The question of what a disaster is can usually be answered without any hesitation by those who are directly affected. Even in the academic discussion, disasters are usually conceived of as clearly defined entities which have distinct causes and effects. Such a perspective, however, easily loses sight of the iterative quality of disastrous events as well as of the social constitutedness of disasters, which are recognized as such only through interpretive procedures. Moreover, disasters can be said to present an intersubjective social reality and thus to be constituted through communicative practices alone.
The research group assembled scholars from the natural and social sciences, humanities and information technology to investigate this dynamic and discursive quality of disasters from a range of different disciplinary perspectives. The conceptual approach of understanding disasters as framed or even constituted by communicative processes was complemented by two heuristic concepts: space and time, which offer distinctions between disasters and non-disasters. From a theoretical stance, observation theory and ethnomethodology proved relevant, while methodology-wise the group was characterised by a range of qualitative research methods, which highlight the unique inner workings of specific disasters, thereby preventing early theorisation and abstraction. Within this research frame, a broad range of topics could be addressed:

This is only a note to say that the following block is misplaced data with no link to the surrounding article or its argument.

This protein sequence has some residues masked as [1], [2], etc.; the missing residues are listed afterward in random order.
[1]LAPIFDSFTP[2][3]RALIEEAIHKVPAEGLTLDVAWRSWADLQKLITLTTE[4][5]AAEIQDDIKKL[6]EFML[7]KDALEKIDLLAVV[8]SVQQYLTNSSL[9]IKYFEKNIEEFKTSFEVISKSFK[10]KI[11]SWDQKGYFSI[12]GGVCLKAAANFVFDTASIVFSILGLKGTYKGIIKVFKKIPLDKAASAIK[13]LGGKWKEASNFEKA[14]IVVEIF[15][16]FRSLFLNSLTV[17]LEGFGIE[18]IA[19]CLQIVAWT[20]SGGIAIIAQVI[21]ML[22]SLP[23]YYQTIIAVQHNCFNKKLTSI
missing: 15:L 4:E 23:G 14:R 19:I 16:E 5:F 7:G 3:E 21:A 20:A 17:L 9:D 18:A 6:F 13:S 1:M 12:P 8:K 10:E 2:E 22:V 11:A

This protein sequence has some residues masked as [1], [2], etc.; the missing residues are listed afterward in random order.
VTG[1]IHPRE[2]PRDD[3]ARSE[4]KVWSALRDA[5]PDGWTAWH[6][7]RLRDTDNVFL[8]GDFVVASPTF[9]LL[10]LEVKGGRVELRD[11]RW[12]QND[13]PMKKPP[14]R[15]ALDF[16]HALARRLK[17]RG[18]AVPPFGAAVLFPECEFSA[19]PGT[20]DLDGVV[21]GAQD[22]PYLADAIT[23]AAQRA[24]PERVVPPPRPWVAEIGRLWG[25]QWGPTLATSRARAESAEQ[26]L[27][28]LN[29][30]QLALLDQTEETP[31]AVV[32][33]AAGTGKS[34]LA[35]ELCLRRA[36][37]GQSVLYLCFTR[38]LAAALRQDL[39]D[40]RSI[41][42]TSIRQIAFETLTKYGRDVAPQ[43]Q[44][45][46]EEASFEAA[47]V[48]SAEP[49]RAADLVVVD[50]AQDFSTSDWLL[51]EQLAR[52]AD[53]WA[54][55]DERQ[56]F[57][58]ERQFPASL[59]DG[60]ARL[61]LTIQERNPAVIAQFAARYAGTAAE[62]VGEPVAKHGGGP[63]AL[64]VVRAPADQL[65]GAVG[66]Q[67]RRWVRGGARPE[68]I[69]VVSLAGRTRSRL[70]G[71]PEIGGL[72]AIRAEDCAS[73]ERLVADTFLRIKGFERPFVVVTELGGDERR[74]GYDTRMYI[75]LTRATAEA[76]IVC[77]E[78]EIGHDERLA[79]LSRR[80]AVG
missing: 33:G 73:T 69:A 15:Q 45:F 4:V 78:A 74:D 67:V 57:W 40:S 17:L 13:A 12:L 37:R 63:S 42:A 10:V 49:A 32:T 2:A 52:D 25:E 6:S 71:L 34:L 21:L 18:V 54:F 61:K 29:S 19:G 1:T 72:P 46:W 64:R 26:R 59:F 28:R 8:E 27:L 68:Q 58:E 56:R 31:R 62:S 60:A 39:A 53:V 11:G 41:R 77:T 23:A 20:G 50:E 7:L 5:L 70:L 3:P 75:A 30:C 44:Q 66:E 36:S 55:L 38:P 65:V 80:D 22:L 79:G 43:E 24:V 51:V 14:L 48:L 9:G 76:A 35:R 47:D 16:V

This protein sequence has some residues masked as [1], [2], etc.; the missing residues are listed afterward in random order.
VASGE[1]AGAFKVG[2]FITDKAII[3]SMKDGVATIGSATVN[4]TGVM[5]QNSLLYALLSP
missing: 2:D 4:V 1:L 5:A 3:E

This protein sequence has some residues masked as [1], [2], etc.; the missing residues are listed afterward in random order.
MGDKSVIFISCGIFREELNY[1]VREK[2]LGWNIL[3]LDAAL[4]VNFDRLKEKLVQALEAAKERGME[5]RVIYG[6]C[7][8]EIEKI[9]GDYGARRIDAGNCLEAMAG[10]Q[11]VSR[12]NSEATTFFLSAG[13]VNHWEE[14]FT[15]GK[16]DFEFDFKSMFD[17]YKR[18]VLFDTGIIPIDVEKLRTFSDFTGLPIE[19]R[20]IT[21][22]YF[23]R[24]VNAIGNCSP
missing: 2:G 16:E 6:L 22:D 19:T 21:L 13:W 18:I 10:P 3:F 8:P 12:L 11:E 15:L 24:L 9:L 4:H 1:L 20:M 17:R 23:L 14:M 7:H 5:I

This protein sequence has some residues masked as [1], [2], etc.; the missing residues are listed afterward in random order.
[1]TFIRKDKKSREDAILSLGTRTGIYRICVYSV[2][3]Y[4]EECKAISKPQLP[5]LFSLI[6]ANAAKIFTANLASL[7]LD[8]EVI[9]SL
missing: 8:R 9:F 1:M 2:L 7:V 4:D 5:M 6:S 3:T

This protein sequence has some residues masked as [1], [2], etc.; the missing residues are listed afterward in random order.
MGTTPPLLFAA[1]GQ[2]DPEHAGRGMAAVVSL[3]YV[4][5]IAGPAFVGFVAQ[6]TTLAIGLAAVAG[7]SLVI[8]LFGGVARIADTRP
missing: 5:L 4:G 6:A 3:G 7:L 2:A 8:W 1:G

These topics were discussed during regular weekly jours fixes and a series of workshops and conferences. In these discussions, the group enormously profited of the tension between intensive intra-disciplinary debate and the irritations that arouse from the unfamiliarity between different disciplines.
The research year was accompanied by the art group XPERIMENT!, which conducted an art project on emergency stocks. This opened up a whole new context within which the researchers could reflect upon and discuss disastrous events.